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Accommodations not provided by Law School Admission Council

September 7, 2012

Academic accommodations for examinations (SAT, GMAT, GRE, LSAT, MCAT) can be obtained with appropriate documentation. However, in recent years it has been my experience that testing agencies have been much more stringent in the documentation evidence for ADHD. Sometimes the requirements are simply outside the bounds of  research evidence-like requiring neuropsychological testing to establish the ADHD diagnosis and impairment. Diagnostic criteria for the diagnosis of ADHD does not require such testing. In fact, the reliability of testing findings to establish ADHD is poorly correlated.

A class action lawsuit has been filed in California against the Law School Admission Council over this issue. The following text was posted today by the Department of Justice.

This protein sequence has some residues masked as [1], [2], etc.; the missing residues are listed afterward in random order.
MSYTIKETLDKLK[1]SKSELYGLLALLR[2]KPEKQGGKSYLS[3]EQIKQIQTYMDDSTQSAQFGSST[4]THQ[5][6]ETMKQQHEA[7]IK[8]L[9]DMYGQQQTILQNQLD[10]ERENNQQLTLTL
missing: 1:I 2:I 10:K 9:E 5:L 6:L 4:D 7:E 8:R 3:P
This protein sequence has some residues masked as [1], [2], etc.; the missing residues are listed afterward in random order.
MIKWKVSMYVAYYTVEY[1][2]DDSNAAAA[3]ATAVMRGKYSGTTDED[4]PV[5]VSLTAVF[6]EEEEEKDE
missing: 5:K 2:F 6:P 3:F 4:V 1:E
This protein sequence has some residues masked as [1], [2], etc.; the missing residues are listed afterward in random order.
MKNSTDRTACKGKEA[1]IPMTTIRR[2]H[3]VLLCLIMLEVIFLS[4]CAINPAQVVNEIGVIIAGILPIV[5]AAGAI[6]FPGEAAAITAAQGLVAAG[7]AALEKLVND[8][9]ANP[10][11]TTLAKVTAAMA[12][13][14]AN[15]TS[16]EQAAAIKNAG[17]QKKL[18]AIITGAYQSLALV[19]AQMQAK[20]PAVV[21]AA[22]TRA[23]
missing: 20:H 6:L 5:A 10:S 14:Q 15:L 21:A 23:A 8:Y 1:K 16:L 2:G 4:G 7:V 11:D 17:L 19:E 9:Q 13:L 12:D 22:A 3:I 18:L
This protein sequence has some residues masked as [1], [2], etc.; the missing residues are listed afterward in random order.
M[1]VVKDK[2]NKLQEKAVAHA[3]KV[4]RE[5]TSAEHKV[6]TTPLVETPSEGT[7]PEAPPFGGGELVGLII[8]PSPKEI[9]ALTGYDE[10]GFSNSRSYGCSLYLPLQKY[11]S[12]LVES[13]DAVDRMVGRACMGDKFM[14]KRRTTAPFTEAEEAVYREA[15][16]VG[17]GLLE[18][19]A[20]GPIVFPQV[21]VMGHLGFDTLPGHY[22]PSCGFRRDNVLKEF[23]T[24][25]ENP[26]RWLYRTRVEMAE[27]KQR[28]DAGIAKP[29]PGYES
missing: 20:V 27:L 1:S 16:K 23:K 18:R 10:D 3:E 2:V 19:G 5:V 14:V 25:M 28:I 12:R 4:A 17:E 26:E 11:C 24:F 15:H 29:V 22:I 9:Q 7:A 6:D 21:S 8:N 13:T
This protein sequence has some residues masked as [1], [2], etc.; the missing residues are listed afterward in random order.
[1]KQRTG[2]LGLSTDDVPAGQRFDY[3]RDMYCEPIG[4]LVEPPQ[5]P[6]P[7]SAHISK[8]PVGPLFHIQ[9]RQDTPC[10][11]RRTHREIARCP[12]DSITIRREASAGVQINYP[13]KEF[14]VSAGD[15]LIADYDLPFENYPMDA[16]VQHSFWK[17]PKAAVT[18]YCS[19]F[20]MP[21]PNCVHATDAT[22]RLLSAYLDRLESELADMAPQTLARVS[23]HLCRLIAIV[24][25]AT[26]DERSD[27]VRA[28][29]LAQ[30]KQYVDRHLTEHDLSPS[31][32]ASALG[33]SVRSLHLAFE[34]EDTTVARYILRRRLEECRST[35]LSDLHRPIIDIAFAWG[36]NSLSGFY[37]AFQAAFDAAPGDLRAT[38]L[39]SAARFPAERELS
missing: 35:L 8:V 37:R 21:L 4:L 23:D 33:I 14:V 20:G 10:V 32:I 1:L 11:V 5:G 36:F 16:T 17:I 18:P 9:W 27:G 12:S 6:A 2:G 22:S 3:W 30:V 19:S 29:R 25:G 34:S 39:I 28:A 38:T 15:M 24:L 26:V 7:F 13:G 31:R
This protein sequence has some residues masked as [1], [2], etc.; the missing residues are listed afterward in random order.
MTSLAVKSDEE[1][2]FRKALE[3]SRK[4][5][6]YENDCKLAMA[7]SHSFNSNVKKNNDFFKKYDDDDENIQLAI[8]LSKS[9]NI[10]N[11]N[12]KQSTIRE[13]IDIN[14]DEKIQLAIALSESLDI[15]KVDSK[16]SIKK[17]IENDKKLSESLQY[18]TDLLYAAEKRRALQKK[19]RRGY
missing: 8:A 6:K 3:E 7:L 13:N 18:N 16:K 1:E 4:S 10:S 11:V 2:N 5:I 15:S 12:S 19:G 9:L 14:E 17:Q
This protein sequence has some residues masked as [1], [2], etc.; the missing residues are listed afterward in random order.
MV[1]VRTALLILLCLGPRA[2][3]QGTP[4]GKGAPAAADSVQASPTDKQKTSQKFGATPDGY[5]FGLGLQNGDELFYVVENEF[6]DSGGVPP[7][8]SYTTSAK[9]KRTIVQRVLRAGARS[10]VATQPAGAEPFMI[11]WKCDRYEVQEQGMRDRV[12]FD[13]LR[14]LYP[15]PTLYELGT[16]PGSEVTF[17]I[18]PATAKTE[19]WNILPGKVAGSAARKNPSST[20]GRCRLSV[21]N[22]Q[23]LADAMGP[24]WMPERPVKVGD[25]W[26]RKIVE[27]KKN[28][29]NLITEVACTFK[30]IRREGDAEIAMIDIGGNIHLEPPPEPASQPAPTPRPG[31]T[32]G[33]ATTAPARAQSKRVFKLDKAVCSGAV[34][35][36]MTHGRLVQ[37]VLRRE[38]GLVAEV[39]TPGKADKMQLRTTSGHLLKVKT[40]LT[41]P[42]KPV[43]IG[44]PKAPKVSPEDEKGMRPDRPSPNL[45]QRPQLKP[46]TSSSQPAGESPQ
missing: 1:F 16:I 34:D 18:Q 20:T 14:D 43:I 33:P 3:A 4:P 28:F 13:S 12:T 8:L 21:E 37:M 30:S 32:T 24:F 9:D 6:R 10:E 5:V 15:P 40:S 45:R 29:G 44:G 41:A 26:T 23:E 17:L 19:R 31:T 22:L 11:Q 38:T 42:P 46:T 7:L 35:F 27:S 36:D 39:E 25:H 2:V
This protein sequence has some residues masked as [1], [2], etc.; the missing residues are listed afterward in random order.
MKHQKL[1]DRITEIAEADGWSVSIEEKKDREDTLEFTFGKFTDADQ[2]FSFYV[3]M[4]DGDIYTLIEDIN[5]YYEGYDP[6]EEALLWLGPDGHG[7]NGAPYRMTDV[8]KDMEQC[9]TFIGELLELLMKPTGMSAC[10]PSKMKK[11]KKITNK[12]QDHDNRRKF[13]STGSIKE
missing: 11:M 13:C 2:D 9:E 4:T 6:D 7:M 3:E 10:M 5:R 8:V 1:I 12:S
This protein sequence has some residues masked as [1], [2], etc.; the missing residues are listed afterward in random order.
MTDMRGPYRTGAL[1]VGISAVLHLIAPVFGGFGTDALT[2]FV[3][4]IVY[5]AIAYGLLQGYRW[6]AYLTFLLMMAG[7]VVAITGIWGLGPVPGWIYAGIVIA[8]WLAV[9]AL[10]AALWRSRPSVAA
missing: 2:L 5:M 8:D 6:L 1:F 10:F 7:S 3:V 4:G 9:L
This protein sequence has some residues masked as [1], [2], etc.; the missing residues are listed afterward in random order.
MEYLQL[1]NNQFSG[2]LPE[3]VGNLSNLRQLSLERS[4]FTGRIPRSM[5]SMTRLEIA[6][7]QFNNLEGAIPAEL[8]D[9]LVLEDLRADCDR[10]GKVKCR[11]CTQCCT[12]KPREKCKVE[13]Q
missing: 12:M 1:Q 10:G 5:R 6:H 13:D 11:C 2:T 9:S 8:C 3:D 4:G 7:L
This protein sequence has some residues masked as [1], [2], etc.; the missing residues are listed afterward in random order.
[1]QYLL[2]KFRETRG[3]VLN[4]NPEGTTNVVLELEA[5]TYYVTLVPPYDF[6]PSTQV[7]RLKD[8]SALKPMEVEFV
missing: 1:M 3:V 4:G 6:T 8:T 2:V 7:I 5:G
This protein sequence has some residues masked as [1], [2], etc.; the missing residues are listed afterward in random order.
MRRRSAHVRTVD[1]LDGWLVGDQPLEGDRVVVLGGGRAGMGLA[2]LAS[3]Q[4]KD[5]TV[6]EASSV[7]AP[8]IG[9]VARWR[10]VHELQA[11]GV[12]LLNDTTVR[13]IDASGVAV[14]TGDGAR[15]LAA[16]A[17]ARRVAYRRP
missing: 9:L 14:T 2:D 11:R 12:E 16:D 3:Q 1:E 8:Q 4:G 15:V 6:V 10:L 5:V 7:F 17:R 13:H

“The Justice Department announced yesterday that it seeks to intervene in a class action lawsuit against the Law School Admission Council (LSAC) in federal court in San Francisco to remedy violations of the Americans with Disabilities Act (ADA).  The department’s proposed complaint in intervention in the lawsuit, The Department of Fair Employment and Housing v. LSAC, Inc., et al., alleges LSAC’s practices of routinely denying needed testing accommodations and flagging test scores achieved with certain testing accommodations violates the ADA. 

 People interested in finding out more about the ADA and the Department’s recent motion to intervene and proposed complaint in the LSAC lawsuit can access the ADA website at http://www.ADA.gov or call the toll-free ADA Information Line at (800) 514-0301 or (800) 514-0383 (TTY).”

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